This is a refresh of our analysis on High Liner Foods (OTC:HLNFF), which was originally published in August 2017 (link). Our original thesis stated that the then-current stock price represented a buying opportunity for an undervalued dividend stock. With the release of the firm’s fiscal 2017 results, we maintain our buy rating on the stock, with some minor concerns related to plant efficiencies and US tax reform.
Note: All figures in US dollars unless indicated.
We will not reiterate the original company overview from August 2017; for a detailed description of the business, please refer to our previous article. However, to summarize the firm’s business:
High Liner is the leading North American processor and marketer of value-added (i.e. processed) frozen seafood, producing a wide range of products from breaded and battered items to seafood entr茅es, that are sold to North American food retailers and foodservice distributors. The retail channel includes grocery and club stores and their products are sold throughout the U.S., Canada and Mexico under the High Liner, Fisher Boy, Mirabel, Sea Cuisine and C. Wirthy & Co. labels. The foodservice channel includes sales of seafood that are usually eaten outside the home and our branded products are sold through distributors to restaurants and institutions under the High Liner, Icelandic Seafood and FPI labels. The Company is also a major supplier of private-label value-added frozen premium seafood products to North American food retailers and foodservice distributors.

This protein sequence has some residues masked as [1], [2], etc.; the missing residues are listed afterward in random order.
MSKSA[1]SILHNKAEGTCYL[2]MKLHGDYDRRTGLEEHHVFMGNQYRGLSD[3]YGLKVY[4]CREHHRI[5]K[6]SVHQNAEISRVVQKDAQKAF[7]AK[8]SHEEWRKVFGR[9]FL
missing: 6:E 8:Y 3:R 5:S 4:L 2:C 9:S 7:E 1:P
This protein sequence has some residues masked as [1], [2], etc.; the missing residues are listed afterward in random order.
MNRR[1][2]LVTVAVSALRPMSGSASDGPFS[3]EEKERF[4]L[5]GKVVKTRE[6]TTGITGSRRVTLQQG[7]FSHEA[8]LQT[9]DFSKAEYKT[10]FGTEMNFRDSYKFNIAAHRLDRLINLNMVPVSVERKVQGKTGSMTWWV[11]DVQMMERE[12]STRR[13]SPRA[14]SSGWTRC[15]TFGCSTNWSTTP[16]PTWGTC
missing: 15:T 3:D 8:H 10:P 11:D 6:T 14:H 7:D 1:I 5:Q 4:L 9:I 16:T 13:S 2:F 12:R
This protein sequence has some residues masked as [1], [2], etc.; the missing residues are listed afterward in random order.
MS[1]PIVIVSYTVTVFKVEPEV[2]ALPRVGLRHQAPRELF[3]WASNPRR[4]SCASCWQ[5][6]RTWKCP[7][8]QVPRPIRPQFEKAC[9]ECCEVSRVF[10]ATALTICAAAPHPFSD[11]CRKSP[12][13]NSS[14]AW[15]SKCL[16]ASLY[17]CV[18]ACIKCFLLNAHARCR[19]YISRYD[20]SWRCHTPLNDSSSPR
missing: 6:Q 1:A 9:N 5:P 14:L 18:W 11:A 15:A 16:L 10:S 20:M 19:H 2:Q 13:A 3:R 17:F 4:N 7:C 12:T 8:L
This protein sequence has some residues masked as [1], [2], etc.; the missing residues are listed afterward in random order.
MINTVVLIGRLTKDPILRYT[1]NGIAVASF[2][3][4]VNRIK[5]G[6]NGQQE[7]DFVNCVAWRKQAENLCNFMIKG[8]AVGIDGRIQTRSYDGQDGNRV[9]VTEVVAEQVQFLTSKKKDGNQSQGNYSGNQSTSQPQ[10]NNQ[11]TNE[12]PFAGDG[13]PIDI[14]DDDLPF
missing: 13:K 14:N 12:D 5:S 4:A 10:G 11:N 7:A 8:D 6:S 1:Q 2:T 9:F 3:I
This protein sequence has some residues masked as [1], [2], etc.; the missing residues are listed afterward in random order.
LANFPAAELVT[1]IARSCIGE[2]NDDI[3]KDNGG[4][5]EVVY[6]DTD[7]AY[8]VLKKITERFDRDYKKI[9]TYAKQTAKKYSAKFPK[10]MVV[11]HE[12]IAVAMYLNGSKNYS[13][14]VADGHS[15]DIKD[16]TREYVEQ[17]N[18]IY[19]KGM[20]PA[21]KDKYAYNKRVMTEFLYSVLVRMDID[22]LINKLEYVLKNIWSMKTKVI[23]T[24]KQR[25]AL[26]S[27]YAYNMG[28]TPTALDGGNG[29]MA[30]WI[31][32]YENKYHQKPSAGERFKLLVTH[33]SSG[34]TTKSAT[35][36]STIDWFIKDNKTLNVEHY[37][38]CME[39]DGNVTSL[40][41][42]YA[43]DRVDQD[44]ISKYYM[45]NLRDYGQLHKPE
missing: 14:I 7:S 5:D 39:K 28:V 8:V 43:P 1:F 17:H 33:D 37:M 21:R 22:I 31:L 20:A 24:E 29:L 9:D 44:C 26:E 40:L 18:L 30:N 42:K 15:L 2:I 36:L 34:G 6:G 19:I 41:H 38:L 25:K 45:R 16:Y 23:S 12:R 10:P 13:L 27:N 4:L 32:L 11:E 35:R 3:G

Source: 2017 Management Discussion & Analysis (“MD&A”)
There were three key themes prevalent which had a material impact on the company’s profitability in 2017: